Trimaran LCS Design
(click to enlarge)
Exploit simplicity, numbers, the pace of technology development in electronics and robotics, and fast reconfiguration. That was the US Navy’s idea for the low-end backbone of its future surface combatant fleet. Inspired by successful experiments like Denmark’s Standard Flex ships, the US Navy’s $35+ billion “Littoral Combat Ship” program was intended to create a new generation of affordable surface combatants that could operate in dangerous shallow and near-shore environments, while remaining affordable and capable throughout their lifetimes.
It hasn’t worked that way. In practice, the Navy hasn’t been able to reconcile what they wanted with the capabilities needed to perform primary naval missions, or with what could be delivered for the sums available. The LCS program has changed its fundamental acquisition plan 4 times since 2005, and canceled contracts with both competing teams during this period, without escaping any of its fundamental issues. Now, the program looks set to end early. This public-access FOCUS article offer a wealth of research material, alongside looks at the LCS program’s designs, industry teams procurement plans, military controversies, budgets and contracts.
Latest updates[?]: Vigor Marine won a 15.3 million contract or a 75 calendar-day shipyard availability for the regular overhaul and dry-docking of USNS Charles Drew (T-AKE 10). Vigor Marine is a commercial repair and modernization subsidiary of Vigor Industrial. The shipyard offers eight drydocks, more than 15,000 feet of pier space and tens of thousands of square feet of superior indoor facilities to serve vessels of nearly any size. The USNS Charles Drew is a Lewis and Clark Class dry cargo ship of the United States Navy, built in 2009. The Navy vessel was delivered to Military Sealift Command on 14 July 2010 and began conducting missions for MSC in spring 2011, mainly operating in the Pacific Ocean. Work will take place in Portland, Oregon. Expected completion will be by May 9, 2020.
Warships get a lot of attention, but without resupply, an impressive-looking fleet becomes a hollow force. The US Navy’s supply and support fleet has been aging, and needed new vessels. T-AKE is part of that effort, and the ships have also found themselves performing “naval diplomacy” roles.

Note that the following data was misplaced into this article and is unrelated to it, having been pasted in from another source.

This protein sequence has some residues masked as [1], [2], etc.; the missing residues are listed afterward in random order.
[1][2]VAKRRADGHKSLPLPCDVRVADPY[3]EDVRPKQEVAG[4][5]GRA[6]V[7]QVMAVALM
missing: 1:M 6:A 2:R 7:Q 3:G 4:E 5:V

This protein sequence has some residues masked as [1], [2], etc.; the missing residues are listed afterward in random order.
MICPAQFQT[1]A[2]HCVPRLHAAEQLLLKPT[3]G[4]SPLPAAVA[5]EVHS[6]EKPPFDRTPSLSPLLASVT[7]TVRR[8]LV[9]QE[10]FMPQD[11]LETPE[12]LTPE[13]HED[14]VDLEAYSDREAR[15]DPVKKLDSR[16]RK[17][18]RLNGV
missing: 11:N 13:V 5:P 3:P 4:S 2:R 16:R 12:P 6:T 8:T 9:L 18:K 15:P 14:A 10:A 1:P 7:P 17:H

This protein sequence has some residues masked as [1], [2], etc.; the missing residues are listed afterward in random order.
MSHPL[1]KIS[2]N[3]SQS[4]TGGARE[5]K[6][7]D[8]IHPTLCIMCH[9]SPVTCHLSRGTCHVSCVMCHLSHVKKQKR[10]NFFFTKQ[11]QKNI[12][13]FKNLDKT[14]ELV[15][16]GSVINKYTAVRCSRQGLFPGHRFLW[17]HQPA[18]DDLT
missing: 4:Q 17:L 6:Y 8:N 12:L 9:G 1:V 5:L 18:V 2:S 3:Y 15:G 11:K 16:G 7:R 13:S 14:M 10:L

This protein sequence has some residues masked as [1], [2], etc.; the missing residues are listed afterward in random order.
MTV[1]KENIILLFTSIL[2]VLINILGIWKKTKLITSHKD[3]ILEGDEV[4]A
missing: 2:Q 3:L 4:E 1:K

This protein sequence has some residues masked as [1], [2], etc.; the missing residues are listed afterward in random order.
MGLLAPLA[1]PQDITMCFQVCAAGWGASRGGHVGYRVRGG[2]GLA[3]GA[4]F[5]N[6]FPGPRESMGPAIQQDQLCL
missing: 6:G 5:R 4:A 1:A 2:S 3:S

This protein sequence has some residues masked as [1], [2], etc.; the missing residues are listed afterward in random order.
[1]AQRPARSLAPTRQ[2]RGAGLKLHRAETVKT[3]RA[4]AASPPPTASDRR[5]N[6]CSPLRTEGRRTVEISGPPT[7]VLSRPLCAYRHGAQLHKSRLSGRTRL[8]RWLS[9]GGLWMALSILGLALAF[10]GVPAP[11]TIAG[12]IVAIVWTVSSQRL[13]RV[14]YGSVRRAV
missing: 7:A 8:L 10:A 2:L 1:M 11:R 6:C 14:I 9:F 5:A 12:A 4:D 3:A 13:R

The entire T-AKE dry cargo/ ammunition ship program could have a total value of as much as $6.2 billion, and a size of 14 ships, as the US looks to modernize its supply fleet. How do T-AKE ships fit into US naval operations? What ships do they replace? What’s the tie-in to US civilian industrial capacity? How were environmental standards built into their design? And what contracts have been issued for T-AKE ships to date?
Latest updates[?]: Boeing is expected to market a set of F-15 modifications capable of equipping the jet with sixteen air-to-air missiles at the Air Force Association conference in Maryland next week. The plans are yet to be outlined fully by the company, which would double the carrying capacity of the F-15 from the current eight missiles and allow the aging design to remain operational potent, given the potential pairing of the AIM-120D medium-range missile with the aircraft's Active Electronically Scanned Array radar system.
B-52H: to 2030?
The current US Air Force fleet, whose planes are more than 26 years old on average, is the oldest in USAF history. It won’t keep that title for very long. Many transport aircraft and aerial refueling tankers are more than 40 years old – and under current plans, some may be as many as 70-80 years old before they retire. Since the price for next-generation planes has risen faster than inflation, average aircraft age will climb even if the US military gets every plane it asks for in its future plans. Nor is the USA the only country facing this problem.
As this dynamic plays out and average age continues to rise, addressing the issues related to aging aircraft becomes more and more important in order to maintain acceptable force numbers, readiness levels, and aircraft maintainability; avoid squeezing out recapitalization budgets; handle personnel turnover that becomes more and more damaging; and keep maintenance costs in line, despite new technical problems that will present unforeseen difficulties. Like F-15 fighters that are under flight restrictions due to structural fatigue concerns – or grounded entirely.
The biggest contracts aren’t always the ones deserving of the most attention. Enter the USA’s Joint Council on Aging Aircraft (JCAA), and initiatives like the Navy’s ASLS. Enter, too, DID’s Spotlight article. It seeks to place the situation and its effects in perspective, via background, contracts, and a research trove of articles that tap the expertise and observations of outside parties and senior sources within the US military.